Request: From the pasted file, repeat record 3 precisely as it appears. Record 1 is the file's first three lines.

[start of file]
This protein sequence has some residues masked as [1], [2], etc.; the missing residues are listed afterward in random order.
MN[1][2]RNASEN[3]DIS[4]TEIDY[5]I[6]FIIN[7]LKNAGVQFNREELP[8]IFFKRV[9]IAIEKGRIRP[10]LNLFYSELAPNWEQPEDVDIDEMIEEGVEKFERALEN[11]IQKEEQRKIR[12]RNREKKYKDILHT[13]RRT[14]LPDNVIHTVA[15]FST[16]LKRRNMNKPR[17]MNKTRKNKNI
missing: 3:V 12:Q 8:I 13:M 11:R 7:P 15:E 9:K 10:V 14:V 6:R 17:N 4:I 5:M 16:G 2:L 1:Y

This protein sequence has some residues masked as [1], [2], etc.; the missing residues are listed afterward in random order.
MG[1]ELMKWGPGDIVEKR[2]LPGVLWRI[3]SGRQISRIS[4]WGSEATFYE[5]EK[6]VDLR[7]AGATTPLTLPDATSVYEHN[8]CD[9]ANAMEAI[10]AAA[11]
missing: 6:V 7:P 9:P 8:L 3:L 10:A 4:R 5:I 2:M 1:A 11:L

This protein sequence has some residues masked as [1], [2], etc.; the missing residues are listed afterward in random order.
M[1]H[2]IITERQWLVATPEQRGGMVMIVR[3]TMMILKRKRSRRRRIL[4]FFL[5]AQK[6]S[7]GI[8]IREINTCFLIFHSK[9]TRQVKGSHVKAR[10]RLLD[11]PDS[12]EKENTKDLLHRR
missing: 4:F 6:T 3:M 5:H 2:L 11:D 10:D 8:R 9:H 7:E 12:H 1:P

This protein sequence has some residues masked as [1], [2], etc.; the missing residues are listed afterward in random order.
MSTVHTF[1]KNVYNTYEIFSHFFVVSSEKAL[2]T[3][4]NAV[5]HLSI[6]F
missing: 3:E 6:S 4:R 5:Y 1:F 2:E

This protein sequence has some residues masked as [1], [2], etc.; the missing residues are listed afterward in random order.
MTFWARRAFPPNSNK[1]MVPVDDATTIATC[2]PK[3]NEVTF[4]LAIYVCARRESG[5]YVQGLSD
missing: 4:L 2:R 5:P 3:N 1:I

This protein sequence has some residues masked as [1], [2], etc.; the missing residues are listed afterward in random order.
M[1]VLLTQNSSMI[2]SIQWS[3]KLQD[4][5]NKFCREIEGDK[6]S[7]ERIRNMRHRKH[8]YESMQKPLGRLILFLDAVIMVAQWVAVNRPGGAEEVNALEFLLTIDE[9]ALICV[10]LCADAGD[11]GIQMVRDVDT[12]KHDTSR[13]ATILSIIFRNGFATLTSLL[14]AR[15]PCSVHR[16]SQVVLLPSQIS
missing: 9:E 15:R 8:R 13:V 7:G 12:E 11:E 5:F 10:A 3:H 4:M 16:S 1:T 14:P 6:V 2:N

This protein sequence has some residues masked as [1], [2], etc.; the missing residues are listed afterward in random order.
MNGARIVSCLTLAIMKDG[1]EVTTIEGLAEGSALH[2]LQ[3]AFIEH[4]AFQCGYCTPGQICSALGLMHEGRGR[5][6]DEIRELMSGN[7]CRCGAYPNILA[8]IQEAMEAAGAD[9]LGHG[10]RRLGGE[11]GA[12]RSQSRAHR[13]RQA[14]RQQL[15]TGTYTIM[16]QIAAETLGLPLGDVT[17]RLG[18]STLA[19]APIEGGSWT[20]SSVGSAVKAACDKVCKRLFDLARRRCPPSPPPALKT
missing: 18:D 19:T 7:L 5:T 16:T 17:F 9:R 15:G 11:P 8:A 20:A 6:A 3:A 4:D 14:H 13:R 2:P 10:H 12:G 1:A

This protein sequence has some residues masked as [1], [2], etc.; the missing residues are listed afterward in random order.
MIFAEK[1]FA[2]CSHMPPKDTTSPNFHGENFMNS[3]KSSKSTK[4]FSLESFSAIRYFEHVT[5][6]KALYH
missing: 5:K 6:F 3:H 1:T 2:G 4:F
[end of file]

This protein sequence has some residues masked as [1], [2], etc.; the missing residues are listed afterward in random order.
M[1]H[2]IITERQWLVATPEQRGGMVMIVR[3]TMMILKRKRSRRRRIL[4]FFL[5]AQK[6]S[7]GI[8]IREINTCFLIFHSK[9]TRQVKGSHVKAR[10]RLLD[11]PDS[12]EKENTKDLLHRR
missing: 4:F 6:T 3:M 5:H 2:L 11:D 10:D 8:R 9:H 7:E 12:H 1:P